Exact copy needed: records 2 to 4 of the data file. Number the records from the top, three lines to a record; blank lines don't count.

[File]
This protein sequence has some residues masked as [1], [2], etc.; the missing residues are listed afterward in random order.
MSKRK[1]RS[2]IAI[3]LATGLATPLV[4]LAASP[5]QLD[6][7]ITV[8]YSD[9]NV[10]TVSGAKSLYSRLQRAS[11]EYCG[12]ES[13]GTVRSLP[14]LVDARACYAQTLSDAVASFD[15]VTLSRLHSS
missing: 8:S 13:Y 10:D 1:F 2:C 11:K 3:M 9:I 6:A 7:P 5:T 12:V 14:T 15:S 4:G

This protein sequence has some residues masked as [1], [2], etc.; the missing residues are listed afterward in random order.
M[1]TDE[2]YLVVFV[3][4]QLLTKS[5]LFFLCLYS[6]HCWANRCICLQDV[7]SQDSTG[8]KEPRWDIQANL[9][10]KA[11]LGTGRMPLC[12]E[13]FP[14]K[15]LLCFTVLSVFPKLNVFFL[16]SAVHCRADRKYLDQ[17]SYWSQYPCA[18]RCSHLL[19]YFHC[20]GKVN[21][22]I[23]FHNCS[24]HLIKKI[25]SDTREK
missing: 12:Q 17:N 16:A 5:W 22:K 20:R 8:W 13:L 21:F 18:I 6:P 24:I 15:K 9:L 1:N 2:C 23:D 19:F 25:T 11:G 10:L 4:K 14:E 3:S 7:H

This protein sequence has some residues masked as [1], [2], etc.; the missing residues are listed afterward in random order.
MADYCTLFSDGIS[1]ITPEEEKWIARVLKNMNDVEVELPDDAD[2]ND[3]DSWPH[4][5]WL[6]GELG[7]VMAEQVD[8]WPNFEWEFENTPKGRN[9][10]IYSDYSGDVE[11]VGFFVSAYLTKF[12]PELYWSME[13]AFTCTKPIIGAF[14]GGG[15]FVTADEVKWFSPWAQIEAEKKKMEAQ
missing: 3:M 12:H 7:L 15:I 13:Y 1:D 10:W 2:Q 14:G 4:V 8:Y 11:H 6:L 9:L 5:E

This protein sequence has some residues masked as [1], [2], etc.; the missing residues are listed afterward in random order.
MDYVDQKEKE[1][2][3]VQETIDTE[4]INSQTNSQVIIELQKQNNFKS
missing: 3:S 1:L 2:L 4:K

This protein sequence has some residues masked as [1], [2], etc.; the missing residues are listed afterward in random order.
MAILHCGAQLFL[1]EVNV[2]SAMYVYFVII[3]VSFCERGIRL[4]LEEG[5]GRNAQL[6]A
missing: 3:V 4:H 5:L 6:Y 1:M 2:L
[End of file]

This protein sequence has some residues masked as [1], [2], etc.; the missing residues are listed afterward in random order.
M[1]TDE[2]YLVVFV[3][4]QLLTKS[5]LFFLCLYS[6]HCWANRCICLQDV[7]SQDSTG[8]KEPRWDIQANL[9][10]KA[11]LGTGRMPLC[12]E[13]FP[14]K[15]LLCFTVLSVFPKLNVFFL[16]SAVHCRADRKYLDQ[17]SYWSQYPCA[18]RCSHLL[19]YFHC[20]GKVN[21][22]I[23]FHNCS[24]HLIKKI[25]SDTREK
missing: 12:Q 17:N 16:A 5:W 22:K 20:R 8:W 13:L 21:F 18:I 6:P 24:I 15:K 9:L 1:N 2:C 23:D 19:F 25:T 11:G 10:L 4:K 14:E 3:S 7:H

This protein sequence has some residues masked as [1], [2], etc.; the missing residues are listed afterward in random order.
MADYCTLFSDGIS[1]ITPEEEKWIARVLKNMNDVEVELPDDAD[2]ND[3]DSWPH[4][5]WL[6]GELG[7]VMAEQVD[8]WPNFEWEFENTPKGRN[9][10]IYSDYSGDVE[11]VGFFVSAYLTKF[12]PELYWSME[13]AFTCTKPIIGAF[14]GGG[15]FVTADEVKWFSPWAQIEAEKKKMEAQ
missing: 3:M 12:H 7:L 15:I 13:Y 1:D 10:W 2:Q 14:G 4:V 8:Y 11:H 6:L 9:L 5:E

This protein sequence has some residues masked as [1], [2], etc.; the missing residues are listed afterward in random order.
MDYVDQKEKE[1][2][3]VQETIDTE[4]INSQTNSQVIIELQKQNNFKS
missing: 3:S 1:L 2:L 4:K